Hey - a new bar thread! If Resohangout were a "Classic Rock" radio station - bar threads are like Foreigner and REO Speedwagon songs - they come around on a fairly regular basis on the playlist. 



I've got a drawer full of bars and though they have different features and benefits, I tend to go mostly with the Scheerhorn stainless. I feel like I can get up and down the neck with this one better than the others. If I imagine the index finger on my bar hand as being a piece of steel, the 'horn bar sort of fits that description the best with my hand. 



I'll grab whatever is near - in front of me on the desk is the Scheerhorn and an E.G. Smith.  Badger hosted an Ivan Rosenberg workshop a bunch of years ago and that's where we first bought the Smiths. Ivan providing the bars was sort of  like the guy on the street with watches for sale stashed in his overcoat. wink



One bar that I use more for 6 string and sometimes 8 string lap steel is the chrome plated Asher. I can't find it on Bill's website - maybe it's gone away forever, or he's waiting for a new batch? Works pretty well for dobro, but the reason I like it when I go electric is the slickness and it's a little heavier than the Scheerhorn. It's on the beefier side, like Charlie's bar. And on lap steel unless you're really emulating a lot of dobro licks you're playing less notes in general. From the Jerry Douglas school of philosophy:  "the dobro is like a a handsaw whereas the lap steel is more like a chainsaw."



Bars to me are a lot like shoes. The same brand doesn't work for all feet. Take running/athletic shoes. Mrs. inSonoma and I were shopping a shoe sale at Big 5 Sporting Goods a few years ago. She's a big Saucony fan and I've been a New Balance guy for a bunch of years. She sold me on the idea of a pair of Sauconys that day to give them a shot, and though they have been okay, even after breaking them in - they just never felt  quite dialed in.  So  when I bought some new shoes last year it was back to New Balance.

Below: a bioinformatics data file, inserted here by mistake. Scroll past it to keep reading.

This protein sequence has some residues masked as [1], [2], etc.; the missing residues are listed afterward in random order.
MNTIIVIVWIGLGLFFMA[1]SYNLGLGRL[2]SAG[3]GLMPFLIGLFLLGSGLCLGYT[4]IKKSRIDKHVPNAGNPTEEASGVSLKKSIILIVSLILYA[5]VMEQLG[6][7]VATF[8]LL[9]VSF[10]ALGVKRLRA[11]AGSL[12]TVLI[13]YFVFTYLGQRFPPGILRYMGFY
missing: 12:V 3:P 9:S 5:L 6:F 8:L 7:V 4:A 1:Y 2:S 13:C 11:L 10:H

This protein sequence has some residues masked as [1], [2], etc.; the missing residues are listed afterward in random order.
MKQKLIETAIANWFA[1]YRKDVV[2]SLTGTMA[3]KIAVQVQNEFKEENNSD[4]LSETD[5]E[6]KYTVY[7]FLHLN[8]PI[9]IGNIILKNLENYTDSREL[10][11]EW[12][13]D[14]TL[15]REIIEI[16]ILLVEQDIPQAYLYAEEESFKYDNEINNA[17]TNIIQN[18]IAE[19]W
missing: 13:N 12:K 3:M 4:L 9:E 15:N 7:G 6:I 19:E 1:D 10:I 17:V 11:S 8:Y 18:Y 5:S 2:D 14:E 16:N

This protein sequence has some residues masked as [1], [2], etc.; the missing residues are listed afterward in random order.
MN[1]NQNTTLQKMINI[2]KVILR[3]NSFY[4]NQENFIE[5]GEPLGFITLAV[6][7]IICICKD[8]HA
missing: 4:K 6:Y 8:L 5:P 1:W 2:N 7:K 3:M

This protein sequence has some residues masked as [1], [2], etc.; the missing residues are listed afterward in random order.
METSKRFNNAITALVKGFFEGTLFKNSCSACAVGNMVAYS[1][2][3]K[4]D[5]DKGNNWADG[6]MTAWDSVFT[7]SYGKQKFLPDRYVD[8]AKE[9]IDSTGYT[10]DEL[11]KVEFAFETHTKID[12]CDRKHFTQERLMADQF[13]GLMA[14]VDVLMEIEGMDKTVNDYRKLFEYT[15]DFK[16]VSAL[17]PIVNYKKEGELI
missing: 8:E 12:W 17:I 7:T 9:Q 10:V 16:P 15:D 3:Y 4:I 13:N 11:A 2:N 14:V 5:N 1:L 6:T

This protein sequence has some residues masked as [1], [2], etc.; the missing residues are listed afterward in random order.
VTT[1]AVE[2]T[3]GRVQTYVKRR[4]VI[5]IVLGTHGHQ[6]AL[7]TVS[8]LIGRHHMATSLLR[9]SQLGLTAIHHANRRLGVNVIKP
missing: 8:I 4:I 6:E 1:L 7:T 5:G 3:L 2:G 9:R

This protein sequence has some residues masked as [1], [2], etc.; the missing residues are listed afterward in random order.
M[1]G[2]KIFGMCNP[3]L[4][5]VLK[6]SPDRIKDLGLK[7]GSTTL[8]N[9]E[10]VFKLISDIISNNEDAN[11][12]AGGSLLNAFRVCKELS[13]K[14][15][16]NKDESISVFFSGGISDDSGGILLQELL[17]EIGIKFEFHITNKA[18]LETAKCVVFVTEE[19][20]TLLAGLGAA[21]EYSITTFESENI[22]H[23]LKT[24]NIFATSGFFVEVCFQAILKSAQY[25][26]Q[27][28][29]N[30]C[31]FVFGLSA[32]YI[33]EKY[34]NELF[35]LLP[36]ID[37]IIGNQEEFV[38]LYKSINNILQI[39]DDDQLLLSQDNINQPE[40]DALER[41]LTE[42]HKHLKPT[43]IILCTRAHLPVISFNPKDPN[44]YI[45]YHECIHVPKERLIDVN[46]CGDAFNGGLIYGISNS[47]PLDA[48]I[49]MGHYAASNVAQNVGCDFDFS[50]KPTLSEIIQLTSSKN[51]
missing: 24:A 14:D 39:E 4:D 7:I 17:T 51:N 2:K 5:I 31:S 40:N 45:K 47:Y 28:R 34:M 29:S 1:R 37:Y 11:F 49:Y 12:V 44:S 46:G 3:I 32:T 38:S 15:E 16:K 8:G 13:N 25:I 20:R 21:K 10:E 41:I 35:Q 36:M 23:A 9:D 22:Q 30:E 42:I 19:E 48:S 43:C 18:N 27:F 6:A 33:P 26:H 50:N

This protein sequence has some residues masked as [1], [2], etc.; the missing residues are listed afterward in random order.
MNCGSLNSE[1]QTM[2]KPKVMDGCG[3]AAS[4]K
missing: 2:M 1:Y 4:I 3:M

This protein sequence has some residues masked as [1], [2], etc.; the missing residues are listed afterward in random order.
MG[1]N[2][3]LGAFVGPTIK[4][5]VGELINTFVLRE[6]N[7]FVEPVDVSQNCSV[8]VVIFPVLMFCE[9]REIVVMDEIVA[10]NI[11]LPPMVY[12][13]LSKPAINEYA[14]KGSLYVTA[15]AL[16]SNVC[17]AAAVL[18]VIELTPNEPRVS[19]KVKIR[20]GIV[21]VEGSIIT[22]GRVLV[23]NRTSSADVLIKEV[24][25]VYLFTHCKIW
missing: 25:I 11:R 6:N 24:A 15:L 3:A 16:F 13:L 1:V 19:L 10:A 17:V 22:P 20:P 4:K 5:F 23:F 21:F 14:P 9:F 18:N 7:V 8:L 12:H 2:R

P2gee - Posted - 03/10/2021:  16:32:27


quote:

Originally posted by badger

E.G. Smith. Cast stainless, perfect design for pulloffs, roughened sides and top to keep the thing under control (a little coating of rosin helps too), tone for days. Greg Boyd's still got them.



Sure they're expensive, but it's a lifetime investment. I went through six or seven top-shelf bars before coming across the Smith (thanks, Ivan Rosenberg). Never looked back-nothing else feels right.



Just my $.02 - YMMV




 



Me too exactly.   I have the EG Smith Bluegrass and Standard bars. Both work very well for me though I tend to use the Bluegrass more.







 


Edited by - P2gee on 03/10/2021 16:34:23

Tom Jr. - Posted - 03/12/2021:  15:44:18


I've been using the EG Smith bar for a decade or better now. It is great for pulloffs and has the "teeth" on the top and roughened sides that really help with the grip.